Individual Retirement Accounts (IRAs)

Choose the IRA that’s right for you

A tax-advantaged Individual Retirement Account (IRA) is a great way to save for retirement. It can provide tax deductions, the potential for tax-sheltered long-term growth, and an opportunity to save above and beyond what you may contribute to an employer-sponsored plan.

There are two primary types of IRAs: traditional and Roth. One or the other may be right for you, depending on your circumstances.

The differences between traditional and Roth IRAs

Both traditional and Roth IRAs let your retirement savings grow tax-deferred. But there are several key differences that might make one more appropriate for you than the other.

  • Traditional IRA—Contributions to a traditional IRA are tax-deductible depending on your income and whether you participate in an employer-sponsored plan such as a 401(k). Your earnings can grow tax-free but are taxed as ordinary income when you withdraw them. 
  • Roth IRA—There’s no up-front tax deduction for a contribution to a Roth, but you can withdraw the earnings income tax free at age 59 ½ if you’ve held the Roth for five years. There are also maximum income qualifications for contributing fully to a Roth IRA that vary from $114,000 to $129,000 for singles and $181,000 to $191,000 if you’re married filing jointly for the 2014 tax year.

How to decide:

  • Consider a traditional IRA if you qualify for the up-front deduction and think your tax bracket will be much lower when you retire than it is today.
  • Choose a Roth IRA if you think your tax bracket will be higher when you retire—an important consideration if you haven’t yet reached your peak earning years.
Our Two Cents
You can also convert all or a part of a traditional IRA to a Roth IRA. You pay taxes on the amount converted, but after that, no taxes are due. This conversion can make the most sense if you believe that you will be in a higher tax bracket when you eventually withdraw the funds.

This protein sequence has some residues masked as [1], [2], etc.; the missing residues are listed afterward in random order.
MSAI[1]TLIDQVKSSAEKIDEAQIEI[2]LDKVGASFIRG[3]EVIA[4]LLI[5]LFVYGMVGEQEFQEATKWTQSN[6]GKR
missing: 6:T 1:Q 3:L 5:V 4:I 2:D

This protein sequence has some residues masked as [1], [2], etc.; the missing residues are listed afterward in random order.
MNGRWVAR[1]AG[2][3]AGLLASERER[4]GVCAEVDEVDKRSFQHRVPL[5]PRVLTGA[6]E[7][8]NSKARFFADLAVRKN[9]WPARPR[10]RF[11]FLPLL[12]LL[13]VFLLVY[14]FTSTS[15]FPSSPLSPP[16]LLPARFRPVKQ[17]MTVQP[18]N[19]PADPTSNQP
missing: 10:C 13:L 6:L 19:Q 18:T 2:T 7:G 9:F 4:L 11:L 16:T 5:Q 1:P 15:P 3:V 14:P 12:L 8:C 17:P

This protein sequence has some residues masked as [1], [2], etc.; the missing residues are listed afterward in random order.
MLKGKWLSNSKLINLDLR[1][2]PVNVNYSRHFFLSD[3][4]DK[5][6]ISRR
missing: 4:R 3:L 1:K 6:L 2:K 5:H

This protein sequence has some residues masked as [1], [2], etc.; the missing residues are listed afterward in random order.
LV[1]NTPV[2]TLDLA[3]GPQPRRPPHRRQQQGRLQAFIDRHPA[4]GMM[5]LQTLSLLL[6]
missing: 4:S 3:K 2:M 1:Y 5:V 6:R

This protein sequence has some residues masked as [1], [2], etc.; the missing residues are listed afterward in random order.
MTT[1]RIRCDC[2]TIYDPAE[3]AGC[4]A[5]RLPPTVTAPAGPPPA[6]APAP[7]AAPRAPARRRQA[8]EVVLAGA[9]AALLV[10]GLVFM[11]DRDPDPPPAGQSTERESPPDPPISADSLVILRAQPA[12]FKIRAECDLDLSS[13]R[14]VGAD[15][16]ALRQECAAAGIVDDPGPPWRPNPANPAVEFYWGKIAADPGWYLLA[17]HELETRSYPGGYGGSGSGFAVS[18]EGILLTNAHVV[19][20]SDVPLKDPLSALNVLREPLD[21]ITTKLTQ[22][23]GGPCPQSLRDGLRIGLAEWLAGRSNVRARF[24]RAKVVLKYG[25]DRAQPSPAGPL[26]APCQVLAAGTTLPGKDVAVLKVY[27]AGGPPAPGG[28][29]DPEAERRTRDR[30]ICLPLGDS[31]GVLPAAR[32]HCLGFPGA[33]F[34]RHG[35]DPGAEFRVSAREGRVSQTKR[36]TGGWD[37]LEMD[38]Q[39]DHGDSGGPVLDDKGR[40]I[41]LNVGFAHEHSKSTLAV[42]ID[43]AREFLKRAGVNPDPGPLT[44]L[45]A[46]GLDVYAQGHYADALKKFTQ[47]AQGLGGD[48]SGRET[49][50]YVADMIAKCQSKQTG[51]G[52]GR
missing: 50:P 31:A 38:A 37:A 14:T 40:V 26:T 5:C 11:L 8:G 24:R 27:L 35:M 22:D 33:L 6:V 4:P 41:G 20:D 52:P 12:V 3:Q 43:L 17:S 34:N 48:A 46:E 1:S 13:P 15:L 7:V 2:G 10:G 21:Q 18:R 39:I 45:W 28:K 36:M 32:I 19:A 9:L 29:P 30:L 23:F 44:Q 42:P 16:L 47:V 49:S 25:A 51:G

What you can contribute

If you have earned income, you can contribute up to the maximum annual contribution. Annual contribution limits are the same for traditional and Roth IRAs:

  • For tax year 2014, you can contribute a maximum of $5,500.
  • If you’re 50 or older, you can make an additional $1,000 catch-up contribution for a total of $6,500.

When you can withdraw your money

To discourage people from withdrawing their money too early, there are taxes and penalties associated with early withdrawal, depending on the type of IRA. See the chart below.

Compare IRAs before choosing the one that's right for you.

Other IRAs


Depending on your circumstances, you may also want to consider one of the following accounts, all of which can be either a traditional or Roth IRA:1
  • Rollover IRA—If you’ve changed jobs or retired and have retirement assets at a former employer
  • Spousal IRA—If your spouse is not currently working but wants to contribute to an IRA
  • Custodial IRA—If you want to establish a retirement account for a minor
  • Inherited IRA—If you're the beneficiary of an IRA and want to preserve the tax-deferred status of the account
Our Two Cents
Think you can’t come up with the maximum IRA contribution each year? Consider this: It takes just $15.06 a day to contribute the current $5,500 per year maximum to an IRA.

(1109-10800)

1.In the eyes of the IRS, there are only two types of IRAs: traditional and Roth. All other terms, such as "rollover IRA," "custodial IRA" or "non-deductible IRA" are simply unofficial terms that describe either a traditional or Roth IRA.

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